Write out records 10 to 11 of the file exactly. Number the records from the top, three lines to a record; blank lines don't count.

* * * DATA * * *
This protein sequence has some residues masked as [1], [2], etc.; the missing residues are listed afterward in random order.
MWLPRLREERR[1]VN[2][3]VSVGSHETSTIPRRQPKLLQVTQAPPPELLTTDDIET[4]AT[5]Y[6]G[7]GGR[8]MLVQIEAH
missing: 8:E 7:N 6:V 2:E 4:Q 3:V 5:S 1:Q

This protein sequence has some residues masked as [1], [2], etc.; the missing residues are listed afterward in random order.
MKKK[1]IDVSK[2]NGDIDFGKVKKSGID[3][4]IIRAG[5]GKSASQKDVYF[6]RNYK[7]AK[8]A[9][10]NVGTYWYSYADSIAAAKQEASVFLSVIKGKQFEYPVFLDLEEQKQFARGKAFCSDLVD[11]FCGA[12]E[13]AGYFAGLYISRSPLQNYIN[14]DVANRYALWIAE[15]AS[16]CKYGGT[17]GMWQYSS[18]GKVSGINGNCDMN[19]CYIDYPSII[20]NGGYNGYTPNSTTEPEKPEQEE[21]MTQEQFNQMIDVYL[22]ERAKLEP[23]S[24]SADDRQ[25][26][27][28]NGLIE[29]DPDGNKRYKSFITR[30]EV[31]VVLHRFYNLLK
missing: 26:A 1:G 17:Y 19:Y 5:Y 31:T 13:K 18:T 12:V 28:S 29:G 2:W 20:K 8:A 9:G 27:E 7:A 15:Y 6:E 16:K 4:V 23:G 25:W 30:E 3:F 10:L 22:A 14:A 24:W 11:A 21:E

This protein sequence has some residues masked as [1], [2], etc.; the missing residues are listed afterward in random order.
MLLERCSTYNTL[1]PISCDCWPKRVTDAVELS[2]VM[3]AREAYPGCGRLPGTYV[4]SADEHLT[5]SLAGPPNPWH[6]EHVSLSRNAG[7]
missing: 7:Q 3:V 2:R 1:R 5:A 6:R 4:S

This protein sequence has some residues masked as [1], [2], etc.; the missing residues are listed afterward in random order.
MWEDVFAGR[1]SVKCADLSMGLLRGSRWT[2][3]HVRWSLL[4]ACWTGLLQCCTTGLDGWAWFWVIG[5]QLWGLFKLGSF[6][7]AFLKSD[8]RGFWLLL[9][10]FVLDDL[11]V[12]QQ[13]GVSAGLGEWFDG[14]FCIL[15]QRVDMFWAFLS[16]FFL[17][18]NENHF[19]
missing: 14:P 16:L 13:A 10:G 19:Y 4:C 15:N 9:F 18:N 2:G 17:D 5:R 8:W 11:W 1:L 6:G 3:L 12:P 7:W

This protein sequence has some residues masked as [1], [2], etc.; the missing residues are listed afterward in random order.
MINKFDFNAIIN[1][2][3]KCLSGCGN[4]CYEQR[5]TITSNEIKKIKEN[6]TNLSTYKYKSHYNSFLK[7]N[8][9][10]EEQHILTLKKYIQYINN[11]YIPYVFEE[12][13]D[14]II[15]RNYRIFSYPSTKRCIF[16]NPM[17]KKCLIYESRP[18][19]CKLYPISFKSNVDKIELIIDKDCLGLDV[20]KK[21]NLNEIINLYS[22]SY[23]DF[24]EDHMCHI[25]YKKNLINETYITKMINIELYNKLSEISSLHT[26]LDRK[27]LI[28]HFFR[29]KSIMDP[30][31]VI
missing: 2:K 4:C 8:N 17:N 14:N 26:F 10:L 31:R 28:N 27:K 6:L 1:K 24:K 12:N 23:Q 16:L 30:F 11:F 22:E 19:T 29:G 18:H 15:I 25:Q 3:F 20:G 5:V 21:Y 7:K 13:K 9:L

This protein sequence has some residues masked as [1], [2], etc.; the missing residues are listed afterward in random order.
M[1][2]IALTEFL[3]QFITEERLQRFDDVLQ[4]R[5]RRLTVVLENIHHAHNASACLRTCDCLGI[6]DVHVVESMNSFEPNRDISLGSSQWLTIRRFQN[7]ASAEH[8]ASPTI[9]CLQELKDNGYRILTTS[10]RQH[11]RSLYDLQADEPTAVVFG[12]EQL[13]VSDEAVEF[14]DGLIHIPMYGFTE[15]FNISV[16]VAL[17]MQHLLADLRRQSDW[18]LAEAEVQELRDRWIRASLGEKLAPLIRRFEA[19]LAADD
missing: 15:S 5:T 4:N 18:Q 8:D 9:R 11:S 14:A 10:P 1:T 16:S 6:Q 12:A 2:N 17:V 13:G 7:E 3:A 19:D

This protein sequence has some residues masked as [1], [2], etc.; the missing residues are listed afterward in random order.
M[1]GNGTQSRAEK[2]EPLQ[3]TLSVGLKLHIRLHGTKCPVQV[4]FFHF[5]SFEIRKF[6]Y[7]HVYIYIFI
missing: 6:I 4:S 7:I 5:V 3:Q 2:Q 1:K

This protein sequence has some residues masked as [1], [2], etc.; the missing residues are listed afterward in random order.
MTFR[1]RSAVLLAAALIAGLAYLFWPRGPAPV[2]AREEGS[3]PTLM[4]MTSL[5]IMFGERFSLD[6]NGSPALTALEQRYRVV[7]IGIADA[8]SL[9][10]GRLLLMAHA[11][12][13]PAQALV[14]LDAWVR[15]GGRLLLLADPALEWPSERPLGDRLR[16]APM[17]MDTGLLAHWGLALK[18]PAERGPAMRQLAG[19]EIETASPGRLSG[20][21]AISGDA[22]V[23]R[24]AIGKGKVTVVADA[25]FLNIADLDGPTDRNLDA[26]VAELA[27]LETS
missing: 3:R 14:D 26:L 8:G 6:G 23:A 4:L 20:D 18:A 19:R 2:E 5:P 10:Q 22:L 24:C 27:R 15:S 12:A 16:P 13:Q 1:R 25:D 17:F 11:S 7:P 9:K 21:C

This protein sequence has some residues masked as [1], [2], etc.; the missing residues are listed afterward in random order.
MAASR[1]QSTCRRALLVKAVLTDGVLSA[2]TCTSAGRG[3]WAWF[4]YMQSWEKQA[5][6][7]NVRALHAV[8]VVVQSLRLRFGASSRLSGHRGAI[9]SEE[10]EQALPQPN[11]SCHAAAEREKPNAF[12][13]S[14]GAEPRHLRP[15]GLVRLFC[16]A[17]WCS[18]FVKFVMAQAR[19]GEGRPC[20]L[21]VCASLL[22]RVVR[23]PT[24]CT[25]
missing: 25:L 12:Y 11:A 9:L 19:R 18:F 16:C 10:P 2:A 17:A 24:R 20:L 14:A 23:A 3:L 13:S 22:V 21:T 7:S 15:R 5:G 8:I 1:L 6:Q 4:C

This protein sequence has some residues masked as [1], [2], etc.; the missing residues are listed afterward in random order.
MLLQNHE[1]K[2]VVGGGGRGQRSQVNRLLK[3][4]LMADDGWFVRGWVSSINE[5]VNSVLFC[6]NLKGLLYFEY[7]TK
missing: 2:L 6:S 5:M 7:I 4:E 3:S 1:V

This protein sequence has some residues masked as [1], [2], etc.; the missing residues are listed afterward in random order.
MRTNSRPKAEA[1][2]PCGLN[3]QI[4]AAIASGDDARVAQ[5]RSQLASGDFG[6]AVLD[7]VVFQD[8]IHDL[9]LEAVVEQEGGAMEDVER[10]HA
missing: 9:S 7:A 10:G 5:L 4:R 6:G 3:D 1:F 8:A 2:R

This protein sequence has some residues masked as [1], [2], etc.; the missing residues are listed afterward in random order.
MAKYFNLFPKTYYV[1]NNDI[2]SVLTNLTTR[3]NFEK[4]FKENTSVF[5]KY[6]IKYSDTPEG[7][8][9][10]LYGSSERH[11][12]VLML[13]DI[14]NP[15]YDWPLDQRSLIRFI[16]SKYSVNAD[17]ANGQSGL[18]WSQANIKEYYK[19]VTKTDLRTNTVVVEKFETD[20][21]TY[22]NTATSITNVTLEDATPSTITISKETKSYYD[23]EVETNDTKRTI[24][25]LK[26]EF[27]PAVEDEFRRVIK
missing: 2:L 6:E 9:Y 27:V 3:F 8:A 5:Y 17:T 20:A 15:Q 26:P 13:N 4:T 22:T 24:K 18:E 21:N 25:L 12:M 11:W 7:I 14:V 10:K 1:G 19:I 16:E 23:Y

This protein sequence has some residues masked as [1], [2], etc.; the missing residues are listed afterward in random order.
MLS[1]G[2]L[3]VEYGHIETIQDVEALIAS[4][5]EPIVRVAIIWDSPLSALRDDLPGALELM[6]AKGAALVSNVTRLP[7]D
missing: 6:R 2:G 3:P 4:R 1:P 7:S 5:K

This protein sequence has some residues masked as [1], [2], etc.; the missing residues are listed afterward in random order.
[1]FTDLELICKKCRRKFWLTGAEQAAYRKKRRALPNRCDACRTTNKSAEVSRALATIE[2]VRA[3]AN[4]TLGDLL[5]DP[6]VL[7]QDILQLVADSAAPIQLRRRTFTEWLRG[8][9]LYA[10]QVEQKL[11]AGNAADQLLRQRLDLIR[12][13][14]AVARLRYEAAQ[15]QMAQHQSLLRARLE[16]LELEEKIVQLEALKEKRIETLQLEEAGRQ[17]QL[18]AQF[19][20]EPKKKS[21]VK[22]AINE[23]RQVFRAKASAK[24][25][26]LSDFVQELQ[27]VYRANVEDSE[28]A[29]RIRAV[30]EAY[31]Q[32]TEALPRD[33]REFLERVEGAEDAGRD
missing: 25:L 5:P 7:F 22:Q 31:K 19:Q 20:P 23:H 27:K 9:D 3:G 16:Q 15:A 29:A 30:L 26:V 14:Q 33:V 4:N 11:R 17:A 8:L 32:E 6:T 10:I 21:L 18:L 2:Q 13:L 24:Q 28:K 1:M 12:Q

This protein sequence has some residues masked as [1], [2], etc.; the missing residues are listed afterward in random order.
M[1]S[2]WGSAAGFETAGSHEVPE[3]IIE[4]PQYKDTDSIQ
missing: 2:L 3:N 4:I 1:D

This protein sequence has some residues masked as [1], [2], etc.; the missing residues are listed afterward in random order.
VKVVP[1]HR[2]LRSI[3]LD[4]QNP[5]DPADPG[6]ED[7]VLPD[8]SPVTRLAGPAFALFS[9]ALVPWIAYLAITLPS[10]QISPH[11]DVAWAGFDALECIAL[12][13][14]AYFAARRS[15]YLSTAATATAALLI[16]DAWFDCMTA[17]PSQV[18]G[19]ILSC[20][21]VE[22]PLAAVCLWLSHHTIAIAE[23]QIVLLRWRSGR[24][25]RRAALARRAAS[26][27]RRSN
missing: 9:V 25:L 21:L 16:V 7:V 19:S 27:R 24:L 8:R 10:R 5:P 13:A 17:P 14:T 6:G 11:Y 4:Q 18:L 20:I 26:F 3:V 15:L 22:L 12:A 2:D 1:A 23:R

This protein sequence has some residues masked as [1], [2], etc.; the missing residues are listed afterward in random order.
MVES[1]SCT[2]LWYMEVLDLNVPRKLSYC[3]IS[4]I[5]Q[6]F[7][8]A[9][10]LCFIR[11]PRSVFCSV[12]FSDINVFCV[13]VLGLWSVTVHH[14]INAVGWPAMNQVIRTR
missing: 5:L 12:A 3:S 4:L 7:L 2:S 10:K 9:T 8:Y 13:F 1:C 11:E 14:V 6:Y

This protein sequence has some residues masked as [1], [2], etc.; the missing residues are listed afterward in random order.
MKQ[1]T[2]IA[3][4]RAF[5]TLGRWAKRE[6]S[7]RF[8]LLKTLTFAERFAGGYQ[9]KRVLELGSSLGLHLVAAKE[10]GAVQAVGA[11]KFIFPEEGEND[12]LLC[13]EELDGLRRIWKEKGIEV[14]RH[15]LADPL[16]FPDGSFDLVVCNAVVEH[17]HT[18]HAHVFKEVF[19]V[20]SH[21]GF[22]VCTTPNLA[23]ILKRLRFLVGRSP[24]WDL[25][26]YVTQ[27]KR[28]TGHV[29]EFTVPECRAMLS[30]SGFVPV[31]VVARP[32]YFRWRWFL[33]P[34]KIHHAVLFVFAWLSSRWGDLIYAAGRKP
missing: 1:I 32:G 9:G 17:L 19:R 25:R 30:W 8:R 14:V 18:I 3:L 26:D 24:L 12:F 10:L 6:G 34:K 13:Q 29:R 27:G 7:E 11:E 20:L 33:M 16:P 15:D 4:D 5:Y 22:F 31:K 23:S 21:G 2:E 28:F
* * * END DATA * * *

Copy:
This protein sequence has some residues masked as [1], [2], etc.; the missing residues are listed afterward in random order.
MLLQNHE[1]K[2]VVGGGGRGQRSQVNRLLK[3][4]LMADDGWFVRGWVSSINE[5]VNSVLFC[6]NLKGLLYFEY[7]TK
missing: 2:L 6:S 5:M 7:I 4:E 3:S 1:V

This protein sequence has some residues masked as [1], [2], etc.; the missing residues are listed afterward in random order.
MRTNSRPKAEA[1][2]PCGLN[3]QI[4]AAIASGDDARVAQ[5]RSQLASGDFG[6]AVLD[7]VVFQD[8]IHDL[9]LEAVVEQEGGAMEDVER[10]HA
missing: 9:S 7:A 10:G 5:L 4:R 6:G 3:D 1:F 8:A 2:R